Ultrasound for Ugandan midwives

2010-2012

UX lead on a Bill & Melinda Gates-sponsored project focused on designing a low-cost ultrasound device for midwives in developing regions, specifically for women working in rural environments.

UX lead on a Bill & Melinda Gates-sponsored project focused on designing a low-cost ultrasound device for midwives in developing regions, specifically for women working in rural environments.

UX lead on a Bill & Melinda Gates-sponsored project focused on designing a low-cost ultrasound device for midwives in developing regions, specifically for women working in rural environments.

The context and problem

The context and problem

The context and problem

The context and problem

The context and problem

Maternal morality rates in sub-Saharan Africa are unacceptably high. Many factors contribute to this, including the near absence of ultrasound technology, which can potentially decrease deaths by identifying common pregnancy complications.

In 2010 Seattle radiologist Dr. Rob Nathan began donating GE portable ultrasound machines costing $20,000 to small, rural villages in Uganda. This price was unsustainable and the midwives had to train on these devices in Kampala, taking them away for long periods from their desperately needed work in village clinics. I, along with three others in the human-computer interaction and computer science departments at the University of Washington in Seattle, decided to help Dr. Rob Nathan design a low cost portable ultrasound device. 

We were asked to build the device for under $5,000 and to create a simplified UI focused on three common prenatal complications:

1) Multiple gestations (twins)

2) placenta previa

3) breech presentation

 

Field research

Field research

The team first sent surveys to midwives working on the current GE machines, as well as visited local Seattle hospitals to learn about ultrasound technology. We then traveled to Uganda and conducted fieldwork in southern rural Uganda, meeting with midwives doing their best to deliver babies and keep mothers alive.

We learned that the midwives often worked 14 to 18 hours a day without reliable electricity. The donated GE machines had very complicated UIs and were loaded with unnecessary features, and when minor technical issues occurred the midwives often put the device in a corner of the room without further use.

The team first sent surveys to midwives working on the current GE machines, as well as visited local Seattle hospitals to learn about ultrasound technology. We then traveled to Uganda and conducted fieldwork in southern rural Uganda, meeting with midwives doing their best to deliver babies and keep mothers alive.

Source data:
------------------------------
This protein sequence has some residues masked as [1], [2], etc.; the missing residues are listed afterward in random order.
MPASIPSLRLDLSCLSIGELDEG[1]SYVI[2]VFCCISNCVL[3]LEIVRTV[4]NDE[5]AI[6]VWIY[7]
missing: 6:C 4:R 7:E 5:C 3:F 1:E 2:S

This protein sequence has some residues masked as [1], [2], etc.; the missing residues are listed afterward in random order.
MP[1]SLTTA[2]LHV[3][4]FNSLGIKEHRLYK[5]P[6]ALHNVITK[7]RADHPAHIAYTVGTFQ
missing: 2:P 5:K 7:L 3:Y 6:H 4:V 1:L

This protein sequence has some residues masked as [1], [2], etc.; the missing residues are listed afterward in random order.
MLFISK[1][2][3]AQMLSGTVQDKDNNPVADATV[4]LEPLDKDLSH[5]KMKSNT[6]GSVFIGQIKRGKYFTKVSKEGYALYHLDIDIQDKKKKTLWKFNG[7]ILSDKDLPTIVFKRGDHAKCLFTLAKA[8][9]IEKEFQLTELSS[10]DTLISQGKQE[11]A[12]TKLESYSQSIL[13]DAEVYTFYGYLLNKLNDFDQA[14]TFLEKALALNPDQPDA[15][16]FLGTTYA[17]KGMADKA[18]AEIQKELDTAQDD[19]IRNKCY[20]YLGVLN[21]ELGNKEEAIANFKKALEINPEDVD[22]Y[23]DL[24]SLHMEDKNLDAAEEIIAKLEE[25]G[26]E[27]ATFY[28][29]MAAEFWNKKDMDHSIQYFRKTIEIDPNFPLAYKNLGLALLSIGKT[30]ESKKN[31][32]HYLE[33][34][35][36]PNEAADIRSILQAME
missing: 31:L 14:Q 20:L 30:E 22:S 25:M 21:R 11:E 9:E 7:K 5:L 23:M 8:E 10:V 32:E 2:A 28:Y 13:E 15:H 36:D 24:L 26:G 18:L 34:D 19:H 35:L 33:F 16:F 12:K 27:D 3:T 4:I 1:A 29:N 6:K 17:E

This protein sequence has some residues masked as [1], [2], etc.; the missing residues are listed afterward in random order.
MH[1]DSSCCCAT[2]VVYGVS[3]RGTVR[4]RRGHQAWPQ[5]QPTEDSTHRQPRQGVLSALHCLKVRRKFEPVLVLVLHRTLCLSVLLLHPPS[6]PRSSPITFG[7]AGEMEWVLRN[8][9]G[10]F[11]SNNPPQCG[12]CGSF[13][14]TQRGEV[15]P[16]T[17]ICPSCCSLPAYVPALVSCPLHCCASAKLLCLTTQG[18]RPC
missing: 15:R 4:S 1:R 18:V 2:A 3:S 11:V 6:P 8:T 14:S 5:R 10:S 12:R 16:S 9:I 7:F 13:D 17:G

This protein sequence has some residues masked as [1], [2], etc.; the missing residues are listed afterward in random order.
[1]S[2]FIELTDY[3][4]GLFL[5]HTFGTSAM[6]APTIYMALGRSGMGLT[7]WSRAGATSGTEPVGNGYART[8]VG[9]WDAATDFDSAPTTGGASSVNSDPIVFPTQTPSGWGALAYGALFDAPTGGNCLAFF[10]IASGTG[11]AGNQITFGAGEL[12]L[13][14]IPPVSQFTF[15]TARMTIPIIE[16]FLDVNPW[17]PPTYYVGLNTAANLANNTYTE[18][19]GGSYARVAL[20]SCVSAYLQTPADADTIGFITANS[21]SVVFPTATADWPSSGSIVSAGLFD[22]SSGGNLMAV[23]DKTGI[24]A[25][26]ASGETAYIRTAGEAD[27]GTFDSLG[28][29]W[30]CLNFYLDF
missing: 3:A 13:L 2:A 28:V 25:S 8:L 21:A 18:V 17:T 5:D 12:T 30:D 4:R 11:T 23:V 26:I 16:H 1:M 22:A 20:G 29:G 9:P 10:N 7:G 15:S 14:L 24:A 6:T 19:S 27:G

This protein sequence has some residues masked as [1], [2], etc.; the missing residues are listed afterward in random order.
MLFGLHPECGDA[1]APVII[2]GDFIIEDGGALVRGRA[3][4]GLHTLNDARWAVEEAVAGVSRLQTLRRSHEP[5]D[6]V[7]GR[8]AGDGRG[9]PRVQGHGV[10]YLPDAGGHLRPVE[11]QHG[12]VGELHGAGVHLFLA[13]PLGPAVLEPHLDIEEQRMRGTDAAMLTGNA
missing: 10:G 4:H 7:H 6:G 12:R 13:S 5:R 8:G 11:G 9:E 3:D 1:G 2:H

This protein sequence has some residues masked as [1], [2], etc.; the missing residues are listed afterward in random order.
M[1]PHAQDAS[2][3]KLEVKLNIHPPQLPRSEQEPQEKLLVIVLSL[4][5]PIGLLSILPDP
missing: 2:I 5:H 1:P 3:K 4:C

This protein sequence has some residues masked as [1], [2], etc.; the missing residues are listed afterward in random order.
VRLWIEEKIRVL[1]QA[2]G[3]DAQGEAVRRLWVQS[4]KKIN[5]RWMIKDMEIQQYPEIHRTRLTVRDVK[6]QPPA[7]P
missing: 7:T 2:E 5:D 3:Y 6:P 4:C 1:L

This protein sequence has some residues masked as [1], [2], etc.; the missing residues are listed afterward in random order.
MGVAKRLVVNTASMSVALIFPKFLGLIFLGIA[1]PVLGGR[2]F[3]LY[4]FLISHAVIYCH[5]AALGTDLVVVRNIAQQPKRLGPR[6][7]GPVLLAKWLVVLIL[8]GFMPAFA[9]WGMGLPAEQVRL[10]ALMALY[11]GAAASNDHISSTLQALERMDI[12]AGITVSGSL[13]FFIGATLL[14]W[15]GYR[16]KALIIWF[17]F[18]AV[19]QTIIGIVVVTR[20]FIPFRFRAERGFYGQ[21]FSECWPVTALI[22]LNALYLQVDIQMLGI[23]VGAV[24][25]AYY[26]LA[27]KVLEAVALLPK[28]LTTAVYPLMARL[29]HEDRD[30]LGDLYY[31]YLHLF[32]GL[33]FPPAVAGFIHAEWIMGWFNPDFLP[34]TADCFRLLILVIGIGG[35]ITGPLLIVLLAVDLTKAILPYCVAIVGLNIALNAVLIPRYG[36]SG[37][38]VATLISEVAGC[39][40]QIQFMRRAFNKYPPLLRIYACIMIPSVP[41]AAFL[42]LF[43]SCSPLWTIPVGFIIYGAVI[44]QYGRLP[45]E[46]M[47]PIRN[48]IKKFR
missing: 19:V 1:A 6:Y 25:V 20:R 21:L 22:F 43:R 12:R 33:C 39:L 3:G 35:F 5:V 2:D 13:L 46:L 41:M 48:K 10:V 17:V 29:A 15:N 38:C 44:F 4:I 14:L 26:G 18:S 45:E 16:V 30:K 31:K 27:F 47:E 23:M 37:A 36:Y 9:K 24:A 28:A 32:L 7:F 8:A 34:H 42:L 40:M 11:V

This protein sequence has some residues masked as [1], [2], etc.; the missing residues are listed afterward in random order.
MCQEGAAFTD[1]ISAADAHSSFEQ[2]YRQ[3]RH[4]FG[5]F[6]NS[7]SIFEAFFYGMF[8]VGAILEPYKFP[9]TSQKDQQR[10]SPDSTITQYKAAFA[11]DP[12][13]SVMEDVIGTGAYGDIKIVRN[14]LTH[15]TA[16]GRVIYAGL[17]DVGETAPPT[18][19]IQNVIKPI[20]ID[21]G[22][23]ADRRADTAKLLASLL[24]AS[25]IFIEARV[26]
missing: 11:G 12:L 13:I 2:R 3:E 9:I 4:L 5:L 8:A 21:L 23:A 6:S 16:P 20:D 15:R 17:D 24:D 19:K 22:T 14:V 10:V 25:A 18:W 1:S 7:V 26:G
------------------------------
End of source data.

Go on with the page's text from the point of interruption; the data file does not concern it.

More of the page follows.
We learned that the midwives often worked 14 to 18 hours a day without reliable electricity. The donated GE machines were very complicated, and when minor technical issues occurred, the midwives put the device in a corner or closet without further use.

What we built

What we built

We built a simplified ultrasound application that utilized an Interson USB probe attached to a netbook. The most basic interactions were prioritized first, such as filling in the patient record and performing a simple scan. We iterated until radiologists, sonographers, and midwives both in the U.S. and Uganda verified that the device could successfully diagnose the three most common complications.

We were able to get the cost of the device to $3,500 using a modular off-the-shelf approach rather than an all-in-one system. We also added an integrated contextual help feature that helped supplement the limited sonography training received by the midwives.

 

Scanning fetus head

ultrasound1

Browsing ultrasound topics

ultrasound2

Learning topic about sonography

pic2

Comparing ultrasound images

Comparing ultrasound images

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Impact

What we built

I authored three academic papers along with team members Professor Beth Kolko, Dr. Rob Nathan, Alexis Hope, Pratik Prasad, and Wayne Gerard. Ultimately, our work broadened the conversation in the medical community about the needs for simpified lower cost medical technology.

For more about this work, please watch this presentation from HCI professor and now Shift Labs CEO Beth Kolko:

From user research, I learned that people are likely to book directly online if the website content is tailored to their specific age group and if they could easily have their questions answered through an FAQ or in-app messaging. I also learned that more people are likely to book a language course if they don't feel pressured to decide on a course right away, therefore we implemented a feature that allows you to save trips over time called "My Trips".

After research and testing, I worked closely with the engineers to implement the website, which is still a work in progress. We continue to perform user research and testing, as well as using analytics and A/B testing to improve the site.